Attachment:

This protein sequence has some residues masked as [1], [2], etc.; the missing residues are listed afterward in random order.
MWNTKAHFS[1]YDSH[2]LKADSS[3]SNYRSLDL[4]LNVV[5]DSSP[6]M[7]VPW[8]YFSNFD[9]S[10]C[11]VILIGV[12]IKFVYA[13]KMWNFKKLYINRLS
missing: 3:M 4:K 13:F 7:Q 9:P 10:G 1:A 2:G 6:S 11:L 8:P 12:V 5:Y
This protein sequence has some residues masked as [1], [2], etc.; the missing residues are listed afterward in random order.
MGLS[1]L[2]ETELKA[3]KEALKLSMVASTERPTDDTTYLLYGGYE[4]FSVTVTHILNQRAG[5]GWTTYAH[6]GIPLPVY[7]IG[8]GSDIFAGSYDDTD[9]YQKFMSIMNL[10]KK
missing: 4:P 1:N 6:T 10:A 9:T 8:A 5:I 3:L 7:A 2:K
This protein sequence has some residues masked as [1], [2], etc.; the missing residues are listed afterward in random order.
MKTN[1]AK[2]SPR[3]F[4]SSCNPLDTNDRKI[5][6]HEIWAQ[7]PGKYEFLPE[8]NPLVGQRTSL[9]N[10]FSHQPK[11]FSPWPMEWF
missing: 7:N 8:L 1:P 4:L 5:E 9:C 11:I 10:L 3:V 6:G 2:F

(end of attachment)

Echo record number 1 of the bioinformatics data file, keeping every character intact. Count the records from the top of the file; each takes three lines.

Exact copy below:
This protein sequence has some residues masked as [1], [2], etc.; the missing residues are listed afterward in random order.
MWNTKAHFS[1]YDSH[2]LKADSS[3]SNYRSLDL[4]LNVV[5]DSSP[6]M[7]VPW[8]YFSNFD[9]S[10]C[11]VILIGV[12]IKFVYA[13]KMWNFKKLYINRLS
missing: 3:M 4:K 13:F 7:Q 9:P 10:G 1:A 2:G 6:S 11:L 8:P 12:V 5:Y